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United States ex rel Zizic v. Q2Administrators, LLC

United States Court of Appeals, Third Circuit

August 26, 2013


Argued January 8, 2013

On Appeal from the United States District Court for the Eastern District of Pennsylvania (D.C. No. 2-09-cv-05788) District Judge: Honorable Norma L. Shapiro

Brian J. McCormick, Jr. (ARGUED) Matthew C. Monroe Sheller Counsel for Appellant

Stephanie C. Chomentowski Blank Rome, Daniel E. Chudd James C. Cox Warren J. DeVecchio (ARGUED) Marina K. Jenkins Jenner & Block Counsel for Q2Administrators, LLC

James A. Backstrom, Jr., Jaime L. Derensis Gary C. Shockley (ARGUED) Baker, Donelson, Bearman, Caldwell & Berkowitz Counsel for RiverTrust Solutions, Inc.

Before: RENDELL, FISHER and JORDAN, Circuit Judges.


FISHER, Circuit Judge.

Relator Thomas M. Zizic, M.D. ("Zizic") filed this qui tam[1] suit under the False Claims Act ("FCA"), 31 U.S.C. §§ 3729-33, alleging that Q2Administrators, LLC ("Q2A") and RiverTrust Solutions, Inc. ("RTS") fraudulently billed the United States for the unperformed review of benefit claim denials that was required by the Medicare Act ("Medicare"), 42 U.S.C. § 1395 et seq., Department of Health and Human Services ("HHS") regulations, and their Government contracts. Q2A and RTS moved to dismiss Zizic's claims for lack of subject matter jurisdiction under Federal Rule of Civil Procedure 12(b)(1). The District Court dismissed the complaint with prejudice, concluding that it lacked jurisdiction because the allegations against Q2A and RTS were based on certain prior public disclosures and because Zizic was not an original source of that information. For the reasons stated below, we will affirm.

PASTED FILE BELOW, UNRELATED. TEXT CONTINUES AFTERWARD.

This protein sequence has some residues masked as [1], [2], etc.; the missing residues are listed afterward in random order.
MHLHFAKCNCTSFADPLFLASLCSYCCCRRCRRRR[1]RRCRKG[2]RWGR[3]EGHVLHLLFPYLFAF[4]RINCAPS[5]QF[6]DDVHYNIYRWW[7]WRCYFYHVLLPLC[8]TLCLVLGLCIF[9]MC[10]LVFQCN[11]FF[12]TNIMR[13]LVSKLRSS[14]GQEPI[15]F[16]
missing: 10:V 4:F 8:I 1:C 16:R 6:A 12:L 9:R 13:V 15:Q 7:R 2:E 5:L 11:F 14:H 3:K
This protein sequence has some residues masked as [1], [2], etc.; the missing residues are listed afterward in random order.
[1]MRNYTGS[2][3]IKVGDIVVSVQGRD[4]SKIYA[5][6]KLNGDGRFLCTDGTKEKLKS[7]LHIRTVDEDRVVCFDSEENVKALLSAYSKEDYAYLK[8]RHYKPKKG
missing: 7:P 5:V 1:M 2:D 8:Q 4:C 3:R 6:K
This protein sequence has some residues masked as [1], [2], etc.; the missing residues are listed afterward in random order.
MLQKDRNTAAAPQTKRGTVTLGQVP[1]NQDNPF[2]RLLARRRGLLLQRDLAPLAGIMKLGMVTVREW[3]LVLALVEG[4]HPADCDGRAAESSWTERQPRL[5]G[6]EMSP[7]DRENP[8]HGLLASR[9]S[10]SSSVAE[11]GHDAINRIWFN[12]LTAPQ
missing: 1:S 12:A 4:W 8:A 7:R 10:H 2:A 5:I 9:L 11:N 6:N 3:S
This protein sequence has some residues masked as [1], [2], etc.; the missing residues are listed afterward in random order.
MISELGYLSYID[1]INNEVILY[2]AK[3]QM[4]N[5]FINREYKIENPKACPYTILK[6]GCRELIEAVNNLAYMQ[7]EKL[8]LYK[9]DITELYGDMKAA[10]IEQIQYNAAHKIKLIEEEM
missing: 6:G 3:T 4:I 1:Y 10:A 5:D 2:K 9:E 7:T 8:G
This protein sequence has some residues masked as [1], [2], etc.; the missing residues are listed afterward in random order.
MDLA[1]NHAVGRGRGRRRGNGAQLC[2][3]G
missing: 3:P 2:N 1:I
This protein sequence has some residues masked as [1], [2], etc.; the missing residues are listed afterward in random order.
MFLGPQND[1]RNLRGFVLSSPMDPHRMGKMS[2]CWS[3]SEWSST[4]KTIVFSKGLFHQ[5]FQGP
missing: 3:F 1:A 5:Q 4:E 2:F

Because Zizic's FCA claims allege Medicare fraud, we first describe those two statutory schemes. Next, we relate the relevant factual background of this case.[2] We finally recount the procedural history of this appeal.


Zizic asserts claims under the FCA, which punishes the knowing presentation of a fraudulent demand for payment to the United States, 31 U.S.C. § 3729(a)(1)(A) & (b)(2)(A)(i), and permits a private relator to bring a qui tam civil suit in the Government's name, § 3730(b)(1). To proceed with the suit, the relator must serve on the Government a written statement disclosing "substantially all material evidence and information the person possesses." § 3730(b)(2). If the Government declines to take over the case, § 3730(b)(4)(B), the successful relator is entitled to reasonable expenses, attorney's fees, and between 25% and 30% of the proceeds of the litigation, § 3730(d)(2), which include civil penalties and treble damages, § 3729(a)(1). Importantly, the FCA's public disclosure bar divests a court of subject matter jurisdiction over a qui tam suit that is based on allegations or transactions that have been publicly disclosed in certain sources, unless a relator is an original source of that information. § 3730(e)(4).[3]